Week ahead and the base effect skew
Summary: A look at the Archegos Capital blow up, contagion risk and what's on the radar for the week ahead.
US futures are off to a shaky start in Asia’s Monday trade after a risk-on Friday session with a solid ramp up into the close, however regional bourses are faring better. The story dominating sentiment is the Hwang family office blow up on highly levered positions, and associated margin calls, block trades and prime brokerages losses. Bill Hwang’s Archegos Capital is at the epicentre of the story triggering the losses, but another Tiger Cub at Teng Yue Partners is also said to be involved with losses on GSX, one of the frontline stocks in Friday’s liquidation route.
From a regulatory perspective, this event and the significant losses from various prime brokerages is likely to see a heightened scrutiny around the disclosures of derivative instruments like swaps that allow hedge funds to dodge disclosures and anonymously amass billions in notional equity exposure, in some cases amassing significant percentages of the free float under the radar, as well as avoiding regulatory limits on leverage via off balance sheet swapped margin.
However, from market perspective with contagion looking limited as Asian indices hold up despite the news flow of further forced liquidations and prime brokerage losses, this looks at this stage to be a positioning driven sell off in US futures and various single stock names. Although there is still the risk of further forced deleveraging if prime brokers were to tighten margin requirements. On top of what is a shortened holiday trading week with liquidity potentially impacted alongside the month end, quarter end rebalancing flows and associated noise that the close of month/quarter brings.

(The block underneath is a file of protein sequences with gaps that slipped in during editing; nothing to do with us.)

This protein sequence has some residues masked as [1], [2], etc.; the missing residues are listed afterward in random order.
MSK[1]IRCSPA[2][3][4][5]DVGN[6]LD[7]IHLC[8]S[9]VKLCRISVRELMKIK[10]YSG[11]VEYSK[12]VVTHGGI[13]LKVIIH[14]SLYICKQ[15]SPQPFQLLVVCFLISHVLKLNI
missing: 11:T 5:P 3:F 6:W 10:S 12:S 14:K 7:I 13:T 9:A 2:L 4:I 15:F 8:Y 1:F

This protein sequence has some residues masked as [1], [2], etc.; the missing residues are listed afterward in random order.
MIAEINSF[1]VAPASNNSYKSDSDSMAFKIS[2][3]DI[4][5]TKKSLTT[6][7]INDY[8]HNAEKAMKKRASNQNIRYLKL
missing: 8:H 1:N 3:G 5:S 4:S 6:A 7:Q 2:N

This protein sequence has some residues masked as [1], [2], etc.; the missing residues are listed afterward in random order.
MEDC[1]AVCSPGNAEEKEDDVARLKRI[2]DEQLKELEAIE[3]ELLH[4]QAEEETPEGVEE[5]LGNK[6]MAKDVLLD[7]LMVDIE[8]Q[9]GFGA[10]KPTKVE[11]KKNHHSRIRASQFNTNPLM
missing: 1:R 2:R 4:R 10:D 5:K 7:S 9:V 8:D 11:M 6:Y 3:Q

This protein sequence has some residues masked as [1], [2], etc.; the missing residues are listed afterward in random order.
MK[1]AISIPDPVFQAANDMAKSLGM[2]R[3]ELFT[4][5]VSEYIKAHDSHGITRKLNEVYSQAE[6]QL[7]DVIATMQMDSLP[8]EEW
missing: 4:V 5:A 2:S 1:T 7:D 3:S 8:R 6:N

Aside from the hedge fund blow up and associated contagion risk front and centre this week is a raft of data ready to kick off the “base effect cliff” into the heart of the crisis last year. These incredibly favourable base effects will render a huge year over year acceleration in the data due March, April, May. A big rate of change acceleration in both growth and inflation data with long dated US yields likely headed higher – not time to ditch reflation trades. PMI surveys and the US ISM manufacturing data this week are set to give a read on supply chain dislocations, rebounding demand and the already present inflation pressures visible across global manufacturing. All eyes will be on the ISM prices paid read, with last months survey’s measure of prices paid by manufacturers jumping to a reading of 86.0, the highest since July 2008. US 10yr yields set to respond in kind to price pressures that are clearly building. Also, on the radar here President Biden’s infrastructure stimulus package set to be debuted in part on Wednesday – the fiscal spigots in full flow putting additional pressure on US yields.
The bond market is responding to these repeated inflationary reads, and will continue to do so, with the 10yr yield continuing to breakout hitting new cycle highs and yield curves steepening. The OPEC+ decision will also be a driver here with oil sliding again after the Ever Green was refloated in the Suez.